Why do so many food manufacturers use HFCS?

cocacolaAfter all, it seems odd to go through the hassle of doing extra processing just to create a sugar that’s similar in so many ways to table sugar.  But, as with most things in life, it’s all about the $money$

It surprised me somewhat, but HFCS is generally only used in the US.  For example, most Coca Cola sold outside of the US is made from “real” cane sugar, but HFCS is used in US Coca Cola.  So why is it cheaper to use HFCS in the US? Shouldn’t the more complicated processing actually make HFCS more expensive?

The answer lies with the US government, which has subsidized corn production forever (ok, not quite literally, but for a very long time).  This has resulted in lower HFCS prices than sugar prices.  In addition, the US does not limit production of HFCS unlike in Europe, which generally has quotas for the production of HFCS.  Because of the price differential, HFCS became the popular sweetener of choice in America.  However, its use has steadily declined in recent years due to concerns about its impact on health (although many foods, e.g., Special K and Oreos, still use HFCS).

Is HFCS bad for you?

To keep the suspense level down, I’ll give you the conclusion first.  There are a few studies linking HFCS to obesity (most recently, a Princeton study found rats gained more weight eating HFCS than table sugar even when their overall caloric intake was the same) and higher risks of heart disease, but these studies are nowhere close to conclusive (in fact, I’d be highly skeptical of the conclusions drawn in the heart disease study!).  In general, whether it’s HFCS or any other type of sugar that they’re putting in, it’s going to add a lot of calories to your diet, and they’re calories that add zero nutritional value to your diet!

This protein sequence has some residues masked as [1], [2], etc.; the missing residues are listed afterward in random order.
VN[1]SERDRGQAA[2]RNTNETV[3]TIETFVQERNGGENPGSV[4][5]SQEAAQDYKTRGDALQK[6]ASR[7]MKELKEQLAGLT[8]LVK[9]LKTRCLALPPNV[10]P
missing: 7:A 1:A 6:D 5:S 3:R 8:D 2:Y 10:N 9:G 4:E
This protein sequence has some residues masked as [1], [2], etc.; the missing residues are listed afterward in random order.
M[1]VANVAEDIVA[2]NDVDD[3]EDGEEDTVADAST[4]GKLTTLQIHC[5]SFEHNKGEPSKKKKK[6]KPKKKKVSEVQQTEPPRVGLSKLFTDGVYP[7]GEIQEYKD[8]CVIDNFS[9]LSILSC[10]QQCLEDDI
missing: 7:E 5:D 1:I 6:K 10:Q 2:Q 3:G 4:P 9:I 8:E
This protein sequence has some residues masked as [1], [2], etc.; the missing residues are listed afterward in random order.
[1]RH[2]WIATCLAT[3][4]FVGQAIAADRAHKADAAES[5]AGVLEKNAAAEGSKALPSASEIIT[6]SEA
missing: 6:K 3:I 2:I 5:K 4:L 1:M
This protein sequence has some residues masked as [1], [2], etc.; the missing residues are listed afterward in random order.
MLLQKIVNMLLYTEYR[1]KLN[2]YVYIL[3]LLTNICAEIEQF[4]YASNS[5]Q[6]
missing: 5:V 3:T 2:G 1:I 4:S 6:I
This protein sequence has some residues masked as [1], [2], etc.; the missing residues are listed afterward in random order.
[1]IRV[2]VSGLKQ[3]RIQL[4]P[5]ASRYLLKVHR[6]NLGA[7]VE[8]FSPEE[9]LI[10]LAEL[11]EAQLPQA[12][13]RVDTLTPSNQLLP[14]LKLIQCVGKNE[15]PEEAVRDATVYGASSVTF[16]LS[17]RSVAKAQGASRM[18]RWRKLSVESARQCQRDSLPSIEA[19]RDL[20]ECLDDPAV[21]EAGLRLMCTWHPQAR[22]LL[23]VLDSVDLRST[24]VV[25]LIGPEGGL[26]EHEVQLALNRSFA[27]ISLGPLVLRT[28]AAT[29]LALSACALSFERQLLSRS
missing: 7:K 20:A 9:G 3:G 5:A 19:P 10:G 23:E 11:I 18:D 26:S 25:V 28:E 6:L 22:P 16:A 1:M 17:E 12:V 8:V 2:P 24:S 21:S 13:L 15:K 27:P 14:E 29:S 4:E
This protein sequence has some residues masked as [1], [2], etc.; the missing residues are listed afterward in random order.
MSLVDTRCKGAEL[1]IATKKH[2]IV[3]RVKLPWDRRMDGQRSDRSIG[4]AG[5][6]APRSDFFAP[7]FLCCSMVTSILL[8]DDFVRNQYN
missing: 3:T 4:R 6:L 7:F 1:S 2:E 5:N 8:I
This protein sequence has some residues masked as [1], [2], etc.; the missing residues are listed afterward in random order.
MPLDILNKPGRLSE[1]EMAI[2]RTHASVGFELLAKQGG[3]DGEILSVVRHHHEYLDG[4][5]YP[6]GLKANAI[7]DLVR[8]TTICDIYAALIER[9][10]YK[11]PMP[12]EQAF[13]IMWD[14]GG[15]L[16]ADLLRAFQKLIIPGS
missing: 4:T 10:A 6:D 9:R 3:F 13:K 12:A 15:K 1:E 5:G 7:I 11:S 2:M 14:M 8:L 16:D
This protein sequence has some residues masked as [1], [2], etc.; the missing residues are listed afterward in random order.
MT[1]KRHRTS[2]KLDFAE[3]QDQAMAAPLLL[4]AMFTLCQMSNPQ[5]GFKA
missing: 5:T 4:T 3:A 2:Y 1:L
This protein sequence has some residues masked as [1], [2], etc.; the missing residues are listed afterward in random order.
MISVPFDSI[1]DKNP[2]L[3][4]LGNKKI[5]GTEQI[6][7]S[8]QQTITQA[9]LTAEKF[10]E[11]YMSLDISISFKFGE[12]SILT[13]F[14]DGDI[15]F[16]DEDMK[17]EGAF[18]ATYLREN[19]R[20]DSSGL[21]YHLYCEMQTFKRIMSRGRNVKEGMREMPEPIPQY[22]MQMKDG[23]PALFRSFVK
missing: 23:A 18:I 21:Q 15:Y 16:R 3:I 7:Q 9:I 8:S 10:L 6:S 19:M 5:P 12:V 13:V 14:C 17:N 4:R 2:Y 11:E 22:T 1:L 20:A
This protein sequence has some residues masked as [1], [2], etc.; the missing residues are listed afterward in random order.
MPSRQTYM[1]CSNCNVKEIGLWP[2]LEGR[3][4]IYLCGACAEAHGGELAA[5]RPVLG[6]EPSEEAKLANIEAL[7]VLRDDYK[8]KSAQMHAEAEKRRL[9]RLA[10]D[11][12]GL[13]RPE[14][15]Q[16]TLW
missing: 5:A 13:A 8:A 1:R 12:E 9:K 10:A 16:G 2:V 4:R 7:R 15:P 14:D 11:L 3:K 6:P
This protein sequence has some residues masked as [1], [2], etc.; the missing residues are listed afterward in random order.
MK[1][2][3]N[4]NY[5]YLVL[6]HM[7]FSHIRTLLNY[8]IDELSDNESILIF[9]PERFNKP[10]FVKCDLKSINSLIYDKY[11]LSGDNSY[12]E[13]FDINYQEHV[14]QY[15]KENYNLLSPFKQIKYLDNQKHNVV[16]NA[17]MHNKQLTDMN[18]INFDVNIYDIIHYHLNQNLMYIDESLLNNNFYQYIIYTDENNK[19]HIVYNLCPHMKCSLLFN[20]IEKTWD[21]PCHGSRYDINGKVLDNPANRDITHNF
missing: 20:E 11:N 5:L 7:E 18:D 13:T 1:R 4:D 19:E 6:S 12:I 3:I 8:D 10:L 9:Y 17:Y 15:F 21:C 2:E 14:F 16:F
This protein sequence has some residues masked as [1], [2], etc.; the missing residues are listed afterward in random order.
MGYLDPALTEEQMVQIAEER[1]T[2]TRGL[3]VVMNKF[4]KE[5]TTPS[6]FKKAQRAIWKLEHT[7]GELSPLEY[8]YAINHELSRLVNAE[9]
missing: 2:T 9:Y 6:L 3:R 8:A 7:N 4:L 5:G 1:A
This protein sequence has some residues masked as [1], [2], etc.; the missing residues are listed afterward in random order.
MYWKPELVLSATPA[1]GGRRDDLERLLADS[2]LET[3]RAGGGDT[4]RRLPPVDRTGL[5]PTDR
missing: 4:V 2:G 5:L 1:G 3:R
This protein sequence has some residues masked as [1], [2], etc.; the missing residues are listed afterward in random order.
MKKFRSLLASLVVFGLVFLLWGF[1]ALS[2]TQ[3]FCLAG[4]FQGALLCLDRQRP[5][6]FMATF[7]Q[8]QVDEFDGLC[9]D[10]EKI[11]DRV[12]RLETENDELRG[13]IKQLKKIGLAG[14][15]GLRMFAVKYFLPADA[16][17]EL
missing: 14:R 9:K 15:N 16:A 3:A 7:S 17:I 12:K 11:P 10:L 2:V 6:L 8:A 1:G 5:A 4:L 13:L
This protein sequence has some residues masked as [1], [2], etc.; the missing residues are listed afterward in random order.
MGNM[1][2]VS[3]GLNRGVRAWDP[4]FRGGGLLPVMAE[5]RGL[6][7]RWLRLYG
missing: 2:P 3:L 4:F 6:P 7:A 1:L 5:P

Although the studies are pretty inconclusive at this point, it is possible that HFCS is marginally worse for you than table sugar.  Many scientists postulate that this difference is due to the higher fructose concentrations in HFCS.  Fructose has recently been highlighted by several scientists and health writers as being the worst of the sugars, and this may be a good reason to abandon HFCS, although don’t forget that cane sugar is really not that much better!  And if we’re throwing dirt on fructose and anything containing high levels of fructose, then we should also be worried about honey (which contains more fructose than glucose) and agave (which is mostly fructose, almost 90%).  So, while the media and public opinion paints devil horns on any products containing HFCS, maybe you should be considering what you’re sweetening your foods and drinks with…it may be even worse for you than HFCS.


P.S.  In a last ditch attempt to save HFCS, the corn industry is planning to rename it to “corn sugar” to curb “consumer confusion.”  Do you think this new name will make you feel safer about consuming the product?  Feel free to comment below.

Caffeine Addiction or Chemical Overload – Could Decaf be More Chemically Dangerous than Caffeine?

coffee cupMmmmmm….Decaf.  Same great taste, same great chemicals?  For a long time, I’ve drank decaf beverages without really giving a second thought to how my drink came to be “decaffeinated.”  They grow decaf tea leaves and coffee beans, right?  Right?

Not quite.  Benzene, methylene chloride (dichloromethane), trichloroethylene, and ethyl acetate are all chemicals that have been or are used in the decaffeination process of tea, coffee, and kola nuts (those things that make coca cola taste so amazing!).  Somehow, knowing their names makes that previously delicious cup of decaf suddenly sound a little more like a brew of hazardous toxins.

I’m an avid drinker of tea, and although my favorite saying is “While there is tea, there is hope,” I am also an avid believer of “8 hours of sleep a night will keep the crankiness out of sight!”  So despite the many sneers of “What’s the point of decaf?” I keep my cupboards well stocked with decaffeinated tea and occasionally even decaf coffee and diet coke!  I was therefore quiet a bit alarmed when I heard that the process of decaffeination introduced a slew of unwelcome chemicals into my teapot. 

So, is Decaf Safe to Drink?